The China–India skirmishes have become an ongoing military stand-off between the two countries. Since 5th May, 2020, Chinese and Indian troops were engaged in non-lethal aggressive action, face-offs and skirmishes at multiple locations along the border. Skirmishes have taken place near the Pangong Lake in Ladakh and Nathu La Pass in Sikkim.
Incidents in Sikkim occurred in early May 2020 when the Chinese intruded into the Muguthang Valley and shouted to the Indian troops: “This (Sikkim) is not your land, this is not Indian territory...so just go back”. Most recent of them is the Eastern Ladakh incident, reported on 21st May 2020, that Chinese troops had entered the Indian territory in the Galwan River valley, citing objections to Indian road construction within (undisputed) Indian territory. A later report on 24th May said that the Chinese soldiers had crossed into Indian territory at three places. At each of these places, around 800-1000 Chinese soldiers are reported to have crossed over for about 2-3 km, pitching tents and deploying heavy vehicles and monitoring equipment, not very far from the Indian side. The Indian troops have also been deployed in the area at a distance of 300-500 metres. Amid the standoff, India has moved an additional 12,000 more workers to the region to help in completing Indian road projects.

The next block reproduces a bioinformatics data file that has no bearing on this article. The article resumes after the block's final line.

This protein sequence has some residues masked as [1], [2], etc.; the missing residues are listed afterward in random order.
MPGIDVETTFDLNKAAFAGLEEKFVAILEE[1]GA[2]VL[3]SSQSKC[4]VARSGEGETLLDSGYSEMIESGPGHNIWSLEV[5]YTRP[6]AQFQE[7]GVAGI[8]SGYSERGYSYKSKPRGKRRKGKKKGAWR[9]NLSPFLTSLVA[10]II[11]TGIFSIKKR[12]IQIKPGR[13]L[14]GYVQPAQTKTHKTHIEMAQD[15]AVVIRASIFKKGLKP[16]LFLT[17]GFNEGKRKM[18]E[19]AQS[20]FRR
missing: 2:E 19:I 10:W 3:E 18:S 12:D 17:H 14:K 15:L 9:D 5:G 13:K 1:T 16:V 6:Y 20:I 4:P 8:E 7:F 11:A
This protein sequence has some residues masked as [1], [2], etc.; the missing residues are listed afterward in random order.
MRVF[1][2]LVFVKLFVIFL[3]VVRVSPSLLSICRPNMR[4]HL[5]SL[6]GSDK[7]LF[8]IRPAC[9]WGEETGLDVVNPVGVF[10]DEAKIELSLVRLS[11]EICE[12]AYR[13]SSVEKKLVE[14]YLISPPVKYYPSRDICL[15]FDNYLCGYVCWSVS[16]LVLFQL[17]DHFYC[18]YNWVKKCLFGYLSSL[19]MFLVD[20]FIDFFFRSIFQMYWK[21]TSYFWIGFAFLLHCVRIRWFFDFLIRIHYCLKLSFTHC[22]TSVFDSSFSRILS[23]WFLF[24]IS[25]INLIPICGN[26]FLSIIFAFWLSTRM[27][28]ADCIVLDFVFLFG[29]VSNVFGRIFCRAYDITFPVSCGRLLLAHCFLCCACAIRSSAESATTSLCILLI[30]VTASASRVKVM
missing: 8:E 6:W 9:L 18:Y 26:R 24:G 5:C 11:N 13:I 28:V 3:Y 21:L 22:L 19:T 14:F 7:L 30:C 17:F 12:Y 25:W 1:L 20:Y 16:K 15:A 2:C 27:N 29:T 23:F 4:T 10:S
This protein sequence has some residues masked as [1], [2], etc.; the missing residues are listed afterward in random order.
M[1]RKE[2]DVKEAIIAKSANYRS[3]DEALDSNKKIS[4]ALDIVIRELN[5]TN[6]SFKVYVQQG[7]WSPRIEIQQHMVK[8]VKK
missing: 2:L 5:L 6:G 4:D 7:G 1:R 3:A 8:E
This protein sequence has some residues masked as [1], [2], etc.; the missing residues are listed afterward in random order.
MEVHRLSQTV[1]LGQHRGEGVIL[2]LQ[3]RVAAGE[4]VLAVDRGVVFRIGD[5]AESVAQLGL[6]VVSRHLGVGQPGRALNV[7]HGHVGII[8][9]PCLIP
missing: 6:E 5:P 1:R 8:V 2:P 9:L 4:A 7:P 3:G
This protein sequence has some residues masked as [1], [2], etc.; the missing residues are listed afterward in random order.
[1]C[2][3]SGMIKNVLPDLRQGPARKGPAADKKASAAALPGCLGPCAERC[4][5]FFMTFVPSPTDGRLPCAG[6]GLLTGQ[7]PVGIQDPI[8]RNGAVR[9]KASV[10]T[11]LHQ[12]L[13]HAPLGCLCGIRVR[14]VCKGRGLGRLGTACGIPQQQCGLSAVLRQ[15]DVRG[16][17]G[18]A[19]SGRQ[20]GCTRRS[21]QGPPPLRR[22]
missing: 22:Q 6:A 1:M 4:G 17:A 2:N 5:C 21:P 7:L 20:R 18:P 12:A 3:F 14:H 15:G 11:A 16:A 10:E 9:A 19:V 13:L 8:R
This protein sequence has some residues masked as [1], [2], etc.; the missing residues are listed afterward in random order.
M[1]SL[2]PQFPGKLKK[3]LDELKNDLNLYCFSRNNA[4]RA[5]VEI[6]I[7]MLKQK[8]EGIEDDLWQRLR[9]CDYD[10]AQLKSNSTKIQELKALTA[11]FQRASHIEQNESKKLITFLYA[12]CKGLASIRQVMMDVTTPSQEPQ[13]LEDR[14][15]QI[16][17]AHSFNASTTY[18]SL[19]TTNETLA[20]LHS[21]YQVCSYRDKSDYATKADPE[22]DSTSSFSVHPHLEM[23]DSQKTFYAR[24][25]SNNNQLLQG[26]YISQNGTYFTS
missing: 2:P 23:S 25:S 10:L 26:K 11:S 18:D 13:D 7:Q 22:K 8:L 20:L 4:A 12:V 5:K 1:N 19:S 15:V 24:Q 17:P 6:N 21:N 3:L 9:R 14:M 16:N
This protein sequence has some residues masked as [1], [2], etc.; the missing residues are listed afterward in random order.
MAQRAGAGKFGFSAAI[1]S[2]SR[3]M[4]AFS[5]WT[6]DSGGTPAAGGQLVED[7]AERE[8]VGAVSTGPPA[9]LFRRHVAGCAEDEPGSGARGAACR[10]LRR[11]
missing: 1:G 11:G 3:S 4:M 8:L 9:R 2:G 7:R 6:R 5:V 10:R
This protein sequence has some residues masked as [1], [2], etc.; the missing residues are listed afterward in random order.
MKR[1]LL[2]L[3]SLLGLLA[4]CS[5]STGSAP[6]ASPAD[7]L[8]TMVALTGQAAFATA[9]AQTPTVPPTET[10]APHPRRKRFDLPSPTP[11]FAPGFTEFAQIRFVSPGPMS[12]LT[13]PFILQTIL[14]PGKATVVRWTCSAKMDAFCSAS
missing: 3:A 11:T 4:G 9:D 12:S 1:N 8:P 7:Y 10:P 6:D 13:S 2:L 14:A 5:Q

The First round of talks was held on 6th June 2020 between Military commanders of India and China to resolve the month-long border standoff in Eastern Ladakh. The talks were held at the Border Personnel Meeting Point in Moldo on the Chinese side of the Line of Actual Control (LAC), opposite the Chushul sector of Eastern Ladakh. In this meeting, India sought restoration of status quo as in April 2020 end. India also asked China to reduce their mobilization near the Galwan valley. The Chinese side headed by Major General Liu Lin, Commander of South Xinjiang Military Region of the People’s Liberation Army (PLA), asked India to stop its road construction. However, India defended its stand saying that the construction is taking place inside the LAC.